You may have a great concept of English grammar, but the ability to string words together that are grammatically correct does not automatically confer the ability to write something that will hold the reader's attention. I don't hold with always following the rules, but one needs to understand the reason for each one before breaking them. Sure, Picasso could put body parts anywhere he wanted, but I'd bet he knew where they belonged before he moved them. That's why the novice writer has to learn about point of view, avoidance of passive voice, sparing use of adjectives, and dozens of other admonitions.

Please, fledgling writers, don't go to a conference because there are lots of editors and agents there and you expect to get representation and an immediate contract. For every attendee to whom this happens, there are dozens who are disappointed when their dreams come crashing. Make friends, enlarge your sphere of contacts, and enjoy the atmosphere of being with others who understand what you're doing and offer support.

Some veterans teach because they feel it's important to give back. Asking around will give you the information you want as to which classes are best. Choose them, pay attention, make certain the faculty recognize your name and face. You'd be surprised at how these relationships eventually deepen.

There are many more things to consider about conferences, but perhaps these will help those dipping their toes into the writing pool. Come on in. The water's fine.

Tweet with a single click. "Considering attendance at a writer's conference?"

Tuesday, October 02, 2018


Somehow, we've turned a page of the calendar and it's October. Around these parts it means the State Fair of Texas (but we haven't gone in years). It also means that we're nearing the end of Daylight Saving Time (which I've likened to cutting off an inch of cloth from the top of a piece and sewing it to the bottom to make it longer). Football is in full swing. Baseball (if you're a fan in this area and your team has been out of contention for a while) is nearing completion with the World Series. And everywhere you turn you'll find pumpkin spice flavoring--lattes, cookies, even pumpkin spice pasta.

It means the temperature will drop, the leaves will turn colors and then turn loose, and those who haven't done so (present company included) will start thinking about Christmas decorations, presents, and meals.

So how about you? What does fall mean? Let me hear.

Friday, September 28, 2018

Writing: Editing Our Work

I'm waiting to get the final edits back for my novella, Emergency Case, so editing is on my mind right now. And I thought it might be a good idea to once more go through the types of editing--at least, this is the way I do it. (There are other classifications and names for the edits, but the end result is the same).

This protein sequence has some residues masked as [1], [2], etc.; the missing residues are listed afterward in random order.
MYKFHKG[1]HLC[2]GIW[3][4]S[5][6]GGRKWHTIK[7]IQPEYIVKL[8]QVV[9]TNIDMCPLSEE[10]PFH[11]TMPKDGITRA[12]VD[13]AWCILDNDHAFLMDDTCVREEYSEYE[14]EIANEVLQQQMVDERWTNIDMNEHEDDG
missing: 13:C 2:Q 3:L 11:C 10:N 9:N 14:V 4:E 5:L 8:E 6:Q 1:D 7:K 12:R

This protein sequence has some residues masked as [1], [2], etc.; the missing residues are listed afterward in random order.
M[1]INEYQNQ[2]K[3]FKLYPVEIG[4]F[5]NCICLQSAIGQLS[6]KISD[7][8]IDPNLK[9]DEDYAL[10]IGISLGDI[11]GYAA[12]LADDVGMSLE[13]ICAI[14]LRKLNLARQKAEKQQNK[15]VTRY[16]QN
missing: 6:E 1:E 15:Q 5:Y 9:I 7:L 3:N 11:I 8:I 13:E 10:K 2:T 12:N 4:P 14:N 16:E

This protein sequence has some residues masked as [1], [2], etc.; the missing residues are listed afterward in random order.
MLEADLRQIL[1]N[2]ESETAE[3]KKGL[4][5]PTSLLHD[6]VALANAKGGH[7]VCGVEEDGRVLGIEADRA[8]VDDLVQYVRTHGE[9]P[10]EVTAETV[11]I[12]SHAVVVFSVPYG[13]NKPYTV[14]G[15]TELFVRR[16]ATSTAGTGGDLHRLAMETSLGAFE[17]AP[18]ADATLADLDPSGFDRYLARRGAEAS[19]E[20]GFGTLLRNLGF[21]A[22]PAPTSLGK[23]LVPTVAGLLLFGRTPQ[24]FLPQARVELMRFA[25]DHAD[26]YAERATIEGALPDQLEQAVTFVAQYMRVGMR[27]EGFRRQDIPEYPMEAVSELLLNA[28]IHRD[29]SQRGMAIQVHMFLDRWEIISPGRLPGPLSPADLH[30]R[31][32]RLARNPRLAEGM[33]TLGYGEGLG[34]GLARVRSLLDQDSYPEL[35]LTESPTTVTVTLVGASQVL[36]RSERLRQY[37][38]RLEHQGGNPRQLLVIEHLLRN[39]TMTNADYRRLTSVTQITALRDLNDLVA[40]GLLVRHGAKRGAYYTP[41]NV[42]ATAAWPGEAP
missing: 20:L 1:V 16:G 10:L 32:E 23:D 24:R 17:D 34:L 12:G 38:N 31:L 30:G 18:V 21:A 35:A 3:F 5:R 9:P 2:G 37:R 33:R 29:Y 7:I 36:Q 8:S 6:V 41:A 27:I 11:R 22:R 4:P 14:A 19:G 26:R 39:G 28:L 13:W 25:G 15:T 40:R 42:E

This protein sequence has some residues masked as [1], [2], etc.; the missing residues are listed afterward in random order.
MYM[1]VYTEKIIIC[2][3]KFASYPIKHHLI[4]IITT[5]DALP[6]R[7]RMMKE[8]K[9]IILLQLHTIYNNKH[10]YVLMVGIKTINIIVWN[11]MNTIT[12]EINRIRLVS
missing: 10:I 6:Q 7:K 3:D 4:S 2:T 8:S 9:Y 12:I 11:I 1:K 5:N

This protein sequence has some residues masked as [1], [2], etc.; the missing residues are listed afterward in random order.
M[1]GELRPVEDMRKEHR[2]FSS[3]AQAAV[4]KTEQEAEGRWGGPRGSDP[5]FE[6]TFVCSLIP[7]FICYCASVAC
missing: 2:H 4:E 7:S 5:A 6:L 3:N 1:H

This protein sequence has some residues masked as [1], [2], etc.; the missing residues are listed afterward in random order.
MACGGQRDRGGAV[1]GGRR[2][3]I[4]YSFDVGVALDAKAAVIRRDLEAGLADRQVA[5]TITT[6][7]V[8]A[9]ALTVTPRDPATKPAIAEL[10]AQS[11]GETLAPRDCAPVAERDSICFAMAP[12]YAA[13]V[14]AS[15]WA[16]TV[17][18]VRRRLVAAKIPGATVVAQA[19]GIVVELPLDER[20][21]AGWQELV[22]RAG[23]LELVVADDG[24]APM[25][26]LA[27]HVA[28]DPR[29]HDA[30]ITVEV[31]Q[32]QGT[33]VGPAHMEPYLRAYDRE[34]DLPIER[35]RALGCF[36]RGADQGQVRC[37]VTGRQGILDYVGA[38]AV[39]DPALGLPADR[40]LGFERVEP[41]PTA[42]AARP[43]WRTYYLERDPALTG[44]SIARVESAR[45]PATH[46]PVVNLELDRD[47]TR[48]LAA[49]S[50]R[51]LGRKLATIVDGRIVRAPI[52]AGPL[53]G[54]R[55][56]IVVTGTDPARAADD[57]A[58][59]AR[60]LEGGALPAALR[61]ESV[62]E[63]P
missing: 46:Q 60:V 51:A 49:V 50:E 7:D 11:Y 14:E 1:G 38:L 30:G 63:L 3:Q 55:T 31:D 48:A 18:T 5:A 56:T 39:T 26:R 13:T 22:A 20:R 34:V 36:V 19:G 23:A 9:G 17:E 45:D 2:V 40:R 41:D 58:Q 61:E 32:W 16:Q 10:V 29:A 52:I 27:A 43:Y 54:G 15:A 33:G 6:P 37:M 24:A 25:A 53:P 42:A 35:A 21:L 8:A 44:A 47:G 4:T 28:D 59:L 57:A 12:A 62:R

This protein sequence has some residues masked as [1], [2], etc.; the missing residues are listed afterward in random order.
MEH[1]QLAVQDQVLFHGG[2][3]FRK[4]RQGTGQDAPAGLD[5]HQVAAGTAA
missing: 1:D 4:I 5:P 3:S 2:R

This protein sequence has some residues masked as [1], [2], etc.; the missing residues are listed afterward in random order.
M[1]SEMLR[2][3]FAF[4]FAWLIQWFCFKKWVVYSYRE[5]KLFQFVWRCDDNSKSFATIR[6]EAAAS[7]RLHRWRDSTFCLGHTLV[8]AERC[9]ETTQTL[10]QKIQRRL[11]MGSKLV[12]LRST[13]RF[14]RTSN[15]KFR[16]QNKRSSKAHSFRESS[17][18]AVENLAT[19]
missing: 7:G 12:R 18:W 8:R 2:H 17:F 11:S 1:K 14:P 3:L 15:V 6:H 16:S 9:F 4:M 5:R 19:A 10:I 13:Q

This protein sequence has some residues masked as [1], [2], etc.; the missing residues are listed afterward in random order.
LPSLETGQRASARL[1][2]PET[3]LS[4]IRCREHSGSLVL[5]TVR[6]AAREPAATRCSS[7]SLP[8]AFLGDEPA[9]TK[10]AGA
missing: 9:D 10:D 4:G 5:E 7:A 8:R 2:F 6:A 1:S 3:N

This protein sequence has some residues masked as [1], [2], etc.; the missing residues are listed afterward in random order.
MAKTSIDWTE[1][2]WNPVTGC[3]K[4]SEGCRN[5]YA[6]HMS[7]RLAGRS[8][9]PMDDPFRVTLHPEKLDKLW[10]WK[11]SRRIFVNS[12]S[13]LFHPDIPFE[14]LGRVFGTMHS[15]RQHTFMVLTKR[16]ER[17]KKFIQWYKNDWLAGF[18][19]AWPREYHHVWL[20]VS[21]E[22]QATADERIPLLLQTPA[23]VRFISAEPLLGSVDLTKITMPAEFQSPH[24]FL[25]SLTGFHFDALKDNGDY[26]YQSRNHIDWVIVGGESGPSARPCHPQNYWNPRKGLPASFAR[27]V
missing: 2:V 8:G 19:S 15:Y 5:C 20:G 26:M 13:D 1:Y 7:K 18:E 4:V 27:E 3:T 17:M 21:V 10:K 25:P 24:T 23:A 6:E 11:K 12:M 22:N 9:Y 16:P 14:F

First comes the MACRO EDIT. What I'm looking for here is how the story arc flows, whether there are glaring holes that need to be filled or characters whose actions or personalities should be changed. This is an important step, and the results have made me--on more than one occasion--go back and change things in the book. Sometimes this has happened after I've written ten thousand words or more, and at least once it has meant rewriting parts of the whole book. One of the things I recommend is not falling in love with your own words, because you may have to delete them later.

After that comes the LINE EDIT. This isn't what it might sound like. The purpose of a line edit is to evaluate (and correct) the way the author has used words to communicate ideas. It often involves rewriting a section for accuracy or clarity. But it's not (or at least, usually isn't) a situation looking for errors in spelling, punctuation, or word usage. That comes next.

The final step is the COPY EDIT. That changes numerals written in number form to those spelled out (I never can keep the rules straight). It puts in or removes commas, changes ellipses to dashes and vice-versa, and makes sure that if a name is Holiday in the first of the book it doesn't appear as Hathaway toward the end. (The last one has always been my downfall).

I said final step, but there's actually one more--the PROOFREADING. This is done just before printing, and is for picking up errors missed previously. And, despite all efforts, there is probably something that has been overlooked. It happens everywhere. I was just reading the work of an excellent author, a novel published by a well-respected publisher, and found the same word misspelled twice on the same page.

Ah, writing. How wonderful to put one's words out there for the world to see and criticize. That's why an author shouldn't do all this on his/her own.

What do you think? Is all the editing necessary? Should an indie-published author pay someone to edit (I do) or do it themselves? Let me know.